Q: As you've gone through different levels of your career, when did execution become such a big thing for you?
TB: Well, I think it's - good execution, certainly when it's going well, things are in rhythm and guys are making the throws and catches, it's tough to stop. Good execution, especially on offense, is hard for any defense. They're always kind of waiting for you to screw it up. Over the course of the week, you're trying to find consistent, dependable players that are going to execute every single play. The way that we talk about it from our coaches, they coach it to us, we talk about it as players and then we've got to go out on the field and we've got to make the right read, make the right decision, make the right throw, make the catch, secure the ball, and move to the next play. When you're doing it well, you're going to make a lot of yards; you're going to score a lot of points. When you're not, it doesn't matter what play the coach calls if you can't throw it and hit it. You could dial up the perfect play against the perfect defense and have a guy open by five yards, and if I over throw him, it doesn't matter. You gain zero yards. I think it always comes down to how well you execute and situationally, there are always situations in the game - it's a constant flow of first-and-10 to third down, to third-and-goal on the one, to a minute-40 before the end of the half - all those things that we talk about all the time and what we're trying to get out of those situations so that you can use the plays that you talk about to execute at a high level during those situations.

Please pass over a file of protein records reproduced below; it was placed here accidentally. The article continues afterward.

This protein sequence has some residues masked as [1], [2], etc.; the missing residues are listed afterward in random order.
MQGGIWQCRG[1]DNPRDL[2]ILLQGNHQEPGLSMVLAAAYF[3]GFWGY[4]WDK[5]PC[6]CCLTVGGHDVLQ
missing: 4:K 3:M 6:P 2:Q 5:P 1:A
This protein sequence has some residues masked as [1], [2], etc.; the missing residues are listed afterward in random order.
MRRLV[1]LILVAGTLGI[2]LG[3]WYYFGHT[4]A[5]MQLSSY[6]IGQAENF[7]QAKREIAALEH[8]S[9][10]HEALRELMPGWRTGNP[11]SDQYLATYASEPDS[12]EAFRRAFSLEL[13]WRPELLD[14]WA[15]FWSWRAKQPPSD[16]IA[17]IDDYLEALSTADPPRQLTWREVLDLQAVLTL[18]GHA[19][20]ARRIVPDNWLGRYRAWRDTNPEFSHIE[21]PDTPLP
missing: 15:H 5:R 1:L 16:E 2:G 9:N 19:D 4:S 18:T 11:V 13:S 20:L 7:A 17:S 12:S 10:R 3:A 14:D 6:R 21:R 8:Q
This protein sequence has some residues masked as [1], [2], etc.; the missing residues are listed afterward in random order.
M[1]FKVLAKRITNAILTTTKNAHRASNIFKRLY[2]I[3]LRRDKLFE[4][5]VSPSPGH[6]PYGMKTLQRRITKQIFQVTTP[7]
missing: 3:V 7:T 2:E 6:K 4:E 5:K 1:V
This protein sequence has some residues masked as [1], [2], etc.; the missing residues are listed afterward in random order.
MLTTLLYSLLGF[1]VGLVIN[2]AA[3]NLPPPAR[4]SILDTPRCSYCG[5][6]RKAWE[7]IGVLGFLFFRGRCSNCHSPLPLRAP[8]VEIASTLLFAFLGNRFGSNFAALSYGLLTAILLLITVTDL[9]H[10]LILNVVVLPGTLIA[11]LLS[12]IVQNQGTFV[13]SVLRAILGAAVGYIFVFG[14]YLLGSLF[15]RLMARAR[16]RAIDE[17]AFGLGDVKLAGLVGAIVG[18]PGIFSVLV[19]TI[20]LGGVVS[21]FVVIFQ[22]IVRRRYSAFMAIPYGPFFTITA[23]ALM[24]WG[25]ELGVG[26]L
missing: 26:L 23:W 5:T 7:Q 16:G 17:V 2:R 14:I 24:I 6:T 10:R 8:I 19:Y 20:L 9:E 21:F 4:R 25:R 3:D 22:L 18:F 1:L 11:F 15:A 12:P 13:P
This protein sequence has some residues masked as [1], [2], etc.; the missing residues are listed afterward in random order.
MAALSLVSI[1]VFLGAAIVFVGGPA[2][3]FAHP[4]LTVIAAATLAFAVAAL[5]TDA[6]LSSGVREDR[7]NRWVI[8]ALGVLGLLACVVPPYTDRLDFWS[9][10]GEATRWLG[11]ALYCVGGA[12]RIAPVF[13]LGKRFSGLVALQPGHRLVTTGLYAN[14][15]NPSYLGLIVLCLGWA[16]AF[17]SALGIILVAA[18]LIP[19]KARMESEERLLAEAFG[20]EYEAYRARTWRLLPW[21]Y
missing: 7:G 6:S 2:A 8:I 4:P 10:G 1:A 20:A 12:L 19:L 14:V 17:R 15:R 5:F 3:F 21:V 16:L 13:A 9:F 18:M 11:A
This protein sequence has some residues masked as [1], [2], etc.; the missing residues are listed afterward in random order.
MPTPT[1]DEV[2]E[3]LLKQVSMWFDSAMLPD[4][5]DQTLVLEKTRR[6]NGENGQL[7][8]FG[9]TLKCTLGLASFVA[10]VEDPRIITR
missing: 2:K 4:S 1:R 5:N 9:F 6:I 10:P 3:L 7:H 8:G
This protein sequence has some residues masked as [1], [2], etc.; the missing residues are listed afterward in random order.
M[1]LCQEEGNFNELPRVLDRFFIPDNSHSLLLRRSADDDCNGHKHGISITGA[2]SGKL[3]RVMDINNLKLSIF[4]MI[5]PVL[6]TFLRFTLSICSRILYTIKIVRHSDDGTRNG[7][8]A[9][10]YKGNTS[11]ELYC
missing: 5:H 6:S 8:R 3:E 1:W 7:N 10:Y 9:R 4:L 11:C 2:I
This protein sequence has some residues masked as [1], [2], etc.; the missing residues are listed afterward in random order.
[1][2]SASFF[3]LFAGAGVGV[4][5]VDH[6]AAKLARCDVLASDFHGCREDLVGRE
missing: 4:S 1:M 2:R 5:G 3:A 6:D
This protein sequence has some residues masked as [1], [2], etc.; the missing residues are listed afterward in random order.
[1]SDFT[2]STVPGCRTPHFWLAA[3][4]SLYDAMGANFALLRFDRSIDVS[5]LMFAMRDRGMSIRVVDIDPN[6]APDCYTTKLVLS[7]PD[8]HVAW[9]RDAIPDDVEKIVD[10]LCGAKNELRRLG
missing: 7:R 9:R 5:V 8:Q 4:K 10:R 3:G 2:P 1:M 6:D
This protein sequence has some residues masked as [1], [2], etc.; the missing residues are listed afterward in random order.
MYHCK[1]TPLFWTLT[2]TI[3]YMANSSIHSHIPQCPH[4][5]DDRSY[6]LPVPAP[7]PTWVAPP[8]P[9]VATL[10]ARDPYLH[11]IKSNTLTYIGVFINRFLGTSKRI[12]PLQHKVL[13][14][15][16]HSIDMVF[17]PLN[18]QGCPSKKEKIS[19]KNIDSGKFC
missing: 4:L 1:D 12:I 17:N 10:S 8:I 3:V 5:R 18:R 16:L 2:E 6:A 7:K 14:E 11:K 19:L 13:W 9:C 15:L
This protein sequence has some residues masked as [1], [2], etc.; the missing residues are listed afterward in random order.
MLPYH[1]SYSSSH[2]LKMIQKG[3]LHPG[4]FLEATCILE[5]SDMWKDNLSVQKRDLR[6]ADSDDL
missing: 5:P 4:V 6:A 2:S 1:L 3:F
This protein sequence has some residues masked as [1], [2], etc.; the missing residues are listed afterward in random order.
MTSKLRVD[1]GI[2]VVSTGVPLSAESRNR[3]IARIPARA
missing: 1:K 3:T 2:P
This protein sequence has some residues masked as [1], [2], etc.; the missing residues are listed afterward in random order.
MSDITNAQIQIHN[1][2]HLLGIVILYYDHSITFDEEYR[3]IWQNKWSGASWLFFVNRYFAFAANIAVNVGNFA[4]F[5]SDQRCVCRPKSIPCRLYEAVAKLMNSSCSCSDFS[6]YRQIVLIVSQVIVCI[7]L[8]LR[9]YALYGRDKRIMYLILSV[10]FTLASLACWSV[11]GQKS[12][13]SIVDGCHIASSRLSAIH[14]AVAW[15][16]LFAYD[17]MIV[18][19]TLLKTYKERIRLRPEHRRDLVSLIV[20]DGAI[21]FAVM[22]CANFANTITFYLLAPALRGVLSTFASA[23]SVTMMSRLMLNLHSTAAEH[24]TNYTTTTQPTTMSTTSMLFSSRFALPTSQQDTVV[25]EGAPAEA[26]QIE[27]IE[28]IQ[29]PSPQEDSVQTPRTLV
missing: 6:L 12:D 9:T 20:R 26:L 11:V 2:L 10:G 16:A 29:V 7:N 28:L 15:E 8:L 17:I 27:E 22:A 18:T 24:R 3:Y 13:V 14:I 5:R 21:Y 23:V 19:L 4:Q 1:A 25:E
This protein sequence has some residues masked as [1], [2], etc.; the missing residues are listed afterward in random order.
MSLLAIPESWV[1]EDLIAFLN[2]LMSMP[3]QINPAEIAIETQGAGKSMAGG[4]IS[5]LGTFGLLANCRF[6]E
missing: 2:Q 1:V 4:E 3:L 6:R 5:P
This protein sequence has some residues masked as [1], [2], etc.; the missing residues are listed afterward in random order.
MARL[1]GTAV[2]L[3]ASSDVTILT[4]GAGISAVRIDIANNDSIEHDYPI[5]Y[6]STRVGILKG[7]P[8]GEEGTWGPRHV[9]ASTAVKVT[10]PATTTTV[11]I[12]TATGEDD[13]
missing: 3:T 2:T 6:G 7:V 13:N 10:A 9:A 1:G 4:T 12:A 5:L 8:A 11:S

Q: What have you seen out of Von Miller and has he advanced in his game this season?
TB: I think he's pretty great every single play, every game. I think he's actually gotten better in all phases of the game, not just as a rusher but dropping into coverage, covering guys, playing the run. He's a phenomenal player. I never played against Lawrence Taylor, but I watched a lot of Lawrence Taylor and they've got the same number, or two digits from one another, but they look like they can go kill the quarterback, so he's done a great job of that.
Q: How important is David Andrews in riding the fine line of snapping the ball in noisy environments like Denver so guys like Von Miller can't jump the snap?
TB: Yeah, they do a pretty good job of that. I think as the game goes on, I think they try to get a good understanding of how you're snapping the ball, the cadence and the pace of things, so we've got to do a good job of keeping them off balance. I think every team tries to do that. When you go in there, you see the teams trying different things, but if you can't communicate verbally, then you've got to do things non-verbally. We've just got to do a good job of keeping them from really teeing off.
Q: How has David Andrews done this year in that regard?
TB: He's done a great job. He's done a great job. He has been so consistent and dependable for us in his calls and his control of the line of scrimmage. He's had an incredible year.
Q: Is the January AFC Championship game at Denver still fresh in your mind?
TB: Yeah, I think you always remember those feelings and you remember the circumstances of the game. Of course, to watch that game again - I watched it a bunch this offseason - but to watch it again, you're just trying to do things better than the way we've done them. If you want a different outcome then you've got to do things differently and we've got to play better. I think that's what it comes down to. I think about the things that I need to do better. We've been close, but close is not good enough when you play in the NFL. You've got to be able to finish your job.